Wednesday, January 04, 2012

From inside the "Reality Distortion Field"

I just finished the Steve Jobs biography, by Walter Isaacson, and I am blown away by Jobs. Before reading the bio, I had this vague sense of Jobs as a nice guy who was the Apple CEO/tech genius passionate about introducing revolutionary Apple products. I felt indebted to him for the beautiful Apple products that I own. I felt loyal to Apple. Post bio, I realize that I was completely wrong about him being a "nice guy" (or anything resembling kind and caring), and I completely underestimated his role at Apple, his influence on technology and the digital age, and his contributions to marketing, industrial design, product packaging, retail stores, music, corporate identity, and animation. I also underestimated the role that people around him played in the success of Apple.

He was not a nice guy. And apparently I'm the last person to hear this. (I've been working Steve Jobs into conversation recently, relaying how interesting I found the bio, and when I say something about him being an awful guy, everyone seems to say, "yeah, I heard that.") According to Isaacson (backed by first-hand experience, dozens of interviews, and Jobs' own self-assessment), Jobs was self-centered, had an awful temper, was incredibly stubborn, regularly berated intelligent engineers for their "crap" work, was often cold and calculating, and largely neglected his family. I feel like I'm sugar coating things.

But, when it comes down to it, he had a vision for what Apple could be and for the products it could produce, and he seemed to work miracles. He helped Apple to focus on creating a few high-quality products, and to make these products user-friendly, seamless, solidly engineered from end-to-end, and flawlessly designed. When he returned to Apple in the late 90s, their stock was under $10 a share. Today it's $411 a share. Pretty amazing. Isaacson somehow manages to balance Jobs' professional success and intensely flawed personality, realistically portraying him as a complex and imperfect genius of his own kind.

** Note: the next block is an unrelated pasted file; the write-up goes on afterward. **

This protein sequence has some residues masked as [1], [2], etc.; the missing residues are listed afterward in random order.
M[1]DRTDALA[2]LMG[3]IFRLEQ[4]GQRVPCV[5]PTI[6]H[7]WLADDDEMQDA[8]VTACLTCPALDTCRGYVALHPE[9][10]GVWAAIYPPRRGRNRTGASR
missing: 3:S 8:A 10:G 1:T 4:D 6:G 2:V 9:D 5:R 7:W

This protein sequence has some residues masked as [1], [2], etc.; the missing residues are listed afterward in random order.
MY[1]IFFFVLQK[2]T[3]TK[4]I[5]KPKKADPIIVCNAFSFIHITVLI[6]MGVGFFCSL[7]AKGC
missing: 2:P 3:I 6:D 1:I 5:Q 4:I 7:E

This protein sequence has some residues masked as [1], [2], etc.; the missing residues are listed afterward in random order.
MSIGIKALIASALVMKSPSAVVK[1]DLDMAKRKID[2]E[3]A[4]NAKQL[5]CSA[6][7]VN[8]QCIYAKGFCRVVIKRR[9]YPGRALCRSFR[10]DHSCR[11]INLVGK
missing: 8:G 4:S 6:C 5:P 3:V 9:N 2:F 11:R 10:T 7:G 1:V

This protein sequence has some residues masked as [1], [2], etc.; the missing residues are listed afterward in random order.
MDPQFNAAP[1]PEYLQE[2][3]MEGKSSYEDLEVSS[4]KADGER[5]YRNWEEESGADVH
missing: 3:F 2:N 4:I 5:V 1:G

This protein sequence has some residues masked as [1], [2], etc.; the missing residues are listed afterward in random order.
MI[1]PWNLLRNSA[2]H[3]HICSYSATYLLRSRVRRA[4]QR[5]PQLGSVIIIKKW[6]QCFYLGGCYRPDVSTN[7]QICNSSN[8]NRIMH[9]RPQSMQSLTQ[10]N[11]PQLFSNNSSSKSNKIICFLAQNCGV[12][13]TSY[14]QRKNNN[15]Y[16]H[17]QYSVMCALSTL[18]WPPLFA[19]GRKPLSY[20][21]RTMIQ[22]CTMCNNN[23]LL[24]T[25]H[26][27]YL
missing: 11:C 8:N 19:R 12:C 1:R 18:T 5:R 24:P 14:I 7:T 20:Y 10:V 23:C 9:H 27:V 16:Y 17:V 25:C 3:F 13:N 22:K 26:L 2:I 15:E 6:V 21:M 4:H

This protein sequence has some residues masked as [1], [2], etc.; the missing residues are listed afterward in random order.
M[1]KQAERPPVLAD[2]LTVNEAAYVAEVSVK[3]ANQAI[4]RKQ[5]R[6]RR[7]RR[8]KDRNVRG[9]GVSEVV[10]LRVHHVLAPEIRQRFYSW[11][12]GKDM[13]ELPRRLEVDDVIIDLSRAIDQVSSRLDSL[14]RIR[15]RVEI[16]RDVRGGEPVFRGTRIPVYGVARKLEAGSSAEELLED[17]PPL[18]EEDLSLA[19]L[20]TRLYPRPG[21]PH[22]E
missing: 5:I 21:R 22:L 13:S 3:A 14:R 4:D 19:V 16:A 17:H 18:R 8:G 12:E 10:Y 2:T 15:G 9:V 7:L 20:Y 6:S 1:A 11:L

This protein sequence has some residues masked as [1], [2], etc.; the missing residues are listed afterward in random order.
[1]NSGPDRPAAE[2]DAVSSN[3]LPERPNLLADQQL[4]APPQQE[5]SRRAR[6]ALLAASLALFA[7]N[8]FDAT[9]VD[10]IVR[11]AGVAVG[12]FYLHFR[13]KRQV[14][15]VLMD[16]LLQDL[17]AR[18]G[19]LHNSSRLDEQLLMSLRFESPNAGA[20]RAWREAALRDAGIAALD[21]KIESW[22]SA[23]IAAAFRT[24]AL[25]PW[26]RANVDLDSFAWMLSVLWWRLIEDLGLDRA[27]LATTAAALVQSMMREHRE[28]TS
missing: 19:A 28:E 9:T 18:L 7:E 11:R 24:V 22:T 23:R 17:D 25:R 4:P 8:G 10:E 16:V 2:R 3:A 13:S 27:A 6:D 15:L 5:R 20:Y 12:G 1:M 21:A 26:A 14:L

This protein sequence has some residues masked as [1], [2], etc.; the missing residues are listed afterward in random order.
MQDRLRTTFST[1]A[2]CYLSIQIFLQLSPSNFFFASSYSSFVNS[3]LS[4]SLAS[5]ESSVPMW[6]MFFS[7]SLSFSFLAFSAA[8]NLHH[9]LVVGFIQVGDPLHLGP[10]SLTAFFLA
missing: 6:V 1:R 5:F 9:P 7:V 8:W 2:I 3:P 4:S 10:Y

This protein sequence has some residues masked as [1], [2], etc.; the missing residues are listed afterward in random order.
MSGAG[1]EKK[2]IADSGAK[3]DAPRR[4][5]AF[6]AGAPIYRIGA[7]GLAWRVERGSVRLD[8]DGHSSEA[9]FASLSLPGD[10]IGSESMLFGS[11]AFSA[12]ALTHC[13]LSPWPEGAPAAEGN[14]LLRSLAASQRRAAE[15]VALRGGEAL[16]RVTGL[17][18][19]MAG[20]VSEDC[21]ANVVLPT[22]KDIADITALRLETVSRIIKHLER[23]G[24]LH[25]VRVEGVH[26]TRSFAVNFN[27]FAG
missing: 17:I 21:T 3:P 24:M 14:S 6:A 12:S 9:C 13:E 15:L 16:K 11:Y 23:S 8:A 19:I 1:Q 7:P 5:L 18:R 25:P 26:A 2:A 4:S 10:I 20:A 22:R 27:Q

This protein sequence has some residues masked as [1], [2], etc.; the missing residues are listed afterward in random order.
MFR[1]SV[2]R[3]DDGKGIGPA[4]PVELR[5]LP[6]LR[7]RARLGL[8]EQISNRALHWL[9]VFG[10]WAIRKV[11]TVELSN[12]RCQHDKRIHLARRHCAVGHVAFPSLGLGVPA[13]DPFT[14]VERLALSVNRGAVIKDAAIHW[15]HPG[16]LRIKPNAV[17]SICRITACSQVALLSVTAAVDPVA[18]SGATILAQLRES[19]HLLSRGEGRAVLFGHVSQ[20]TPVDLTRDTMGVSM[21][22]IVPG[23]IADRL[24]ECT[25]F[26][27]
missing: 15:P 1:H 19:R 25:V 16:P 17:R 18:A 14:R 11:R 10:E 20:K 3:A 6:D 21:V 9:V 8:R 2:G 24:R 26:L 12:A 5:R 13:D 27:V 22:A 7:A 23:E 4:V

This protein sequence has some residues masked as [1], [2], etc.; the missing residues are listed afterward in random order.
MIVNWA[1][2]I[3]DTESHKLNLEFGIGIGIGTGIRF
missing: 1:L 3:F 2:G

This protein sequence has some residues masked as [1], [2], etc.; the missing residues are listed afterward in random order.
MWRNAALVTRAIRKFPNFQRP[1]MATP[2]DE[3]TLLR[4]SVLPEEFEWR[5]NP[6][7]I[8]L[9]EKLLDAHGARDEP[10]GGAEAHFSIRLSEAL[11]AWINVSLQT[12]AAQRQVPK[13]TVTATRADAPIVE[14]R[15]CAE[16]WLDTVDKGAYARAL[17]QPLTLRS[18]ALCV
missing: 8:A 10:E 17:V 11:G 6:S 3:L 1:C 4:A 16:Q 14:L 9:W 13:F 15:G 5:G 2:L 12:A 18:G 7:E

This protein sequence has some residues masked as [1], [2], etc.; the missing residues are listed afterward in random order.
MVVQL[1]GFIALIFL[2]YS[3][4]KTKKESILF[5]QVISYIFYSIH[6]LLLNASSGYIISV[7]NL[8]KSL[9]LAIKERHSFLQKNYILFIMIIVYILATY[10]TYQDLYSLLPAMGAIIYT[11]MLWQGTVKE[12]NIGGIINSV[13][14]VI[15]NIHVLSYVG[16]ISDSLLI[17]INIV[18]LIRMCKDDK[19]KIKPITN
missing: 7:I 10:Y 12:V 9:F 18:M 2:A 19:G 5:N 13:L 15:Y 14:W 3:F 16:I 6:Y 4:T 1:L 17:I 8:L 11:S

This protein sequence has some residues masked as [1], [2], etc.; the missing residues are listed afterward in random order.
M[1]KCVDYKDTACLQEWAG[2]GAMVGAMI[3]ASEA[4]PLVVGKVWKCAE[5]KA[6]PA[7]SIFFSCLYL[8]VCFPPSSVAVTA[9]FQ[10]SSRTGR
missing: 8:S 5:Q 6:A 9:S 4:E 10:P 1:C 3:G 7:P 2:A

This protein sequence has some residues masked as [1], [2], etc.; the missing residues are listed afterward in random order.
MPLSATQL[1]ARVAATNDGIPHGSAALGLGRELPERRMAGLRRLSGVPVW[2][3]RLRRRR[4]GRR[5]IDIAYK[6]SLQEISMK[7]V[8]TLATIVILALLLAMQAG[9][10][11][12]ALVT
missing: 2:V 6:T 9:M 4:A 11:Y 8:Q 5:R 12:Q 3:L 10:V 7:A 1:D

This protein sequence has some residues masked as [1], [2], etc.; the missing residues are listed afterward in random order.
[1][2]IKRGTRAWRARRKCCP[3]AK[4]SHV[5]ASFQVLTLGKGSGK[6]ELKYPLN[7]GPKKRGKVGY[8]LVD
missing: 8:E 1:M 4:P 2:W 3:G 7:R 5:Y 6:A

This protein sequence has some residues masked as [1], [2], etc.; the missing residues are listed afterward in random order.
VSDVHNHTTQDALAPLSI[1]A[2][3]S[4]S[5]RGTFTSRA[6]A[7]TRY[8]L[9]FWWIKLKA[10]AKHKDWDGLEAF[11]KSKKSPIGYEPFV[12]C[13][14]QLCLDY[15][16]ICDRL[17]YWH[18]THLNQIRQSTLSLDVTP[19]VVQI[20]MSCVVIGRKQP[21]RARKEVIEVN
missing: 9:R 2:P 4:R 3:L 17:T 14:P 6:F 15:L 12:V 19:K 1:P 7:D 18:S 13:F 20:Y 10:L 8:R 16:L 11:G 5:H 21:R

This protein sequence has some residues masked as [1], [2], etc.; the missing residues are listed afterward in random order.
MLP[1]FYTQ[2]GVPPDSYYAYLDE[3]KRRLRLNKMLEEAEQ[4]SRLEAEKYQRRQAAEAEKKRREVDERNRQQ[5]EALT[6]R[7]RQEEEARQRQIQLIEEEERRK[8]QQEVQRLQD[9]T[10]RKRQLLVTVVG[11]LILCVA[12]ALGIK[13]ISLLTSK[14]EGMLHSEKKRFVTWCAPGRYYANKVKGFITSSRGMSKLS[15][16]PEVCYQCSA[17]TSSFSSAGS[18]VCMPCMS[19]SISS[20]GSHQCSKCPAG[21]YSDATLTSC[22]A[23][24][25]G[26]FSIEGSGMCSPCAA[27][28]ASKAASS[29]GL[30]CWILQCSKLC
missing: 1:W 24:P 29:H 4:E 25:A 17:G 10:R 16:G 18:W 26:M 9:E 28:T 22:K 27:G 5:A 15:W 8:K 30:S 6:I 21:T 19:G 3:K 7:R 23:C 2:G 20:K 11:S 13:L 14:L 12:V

I just started to type the sentence "What impressed me most about Jobs was . . . " and I realized there are multiple things that really impressed me: Jobs' minimalistic approach to life, his drive towards simplicity when making a product, his emphasis on design, his reliance on intuition rather than logic, his ability to demand excellence of people, and his ability to anticipate changes in technology. Luckily, Jobs isn't the only genius at Apple, and, in the process of making me a bigger fan of Jobs' professional work, the bio also made me a huge fan of Apple's lead designer, Jony Ive.

As I continue to wax overly sentimental, more than ever I feel loyal to the kind of products that Apple strives to create, and, after learning about how the products I have owned came to be, I feel a deeper appreciation for my Apple products:

And now:
And the fact that I'm so freely buying into Jobs' vision and the Apple brand seems like a testament to the power of his famous "reality distortion field," which is what those close to him labeled his ability to sweep people into his own version of reality. The power of his reality distortion lives on. Or, maybe he genuinely created an excellent company that deserves my gushing and fierce loyalty. I really can't tell. 

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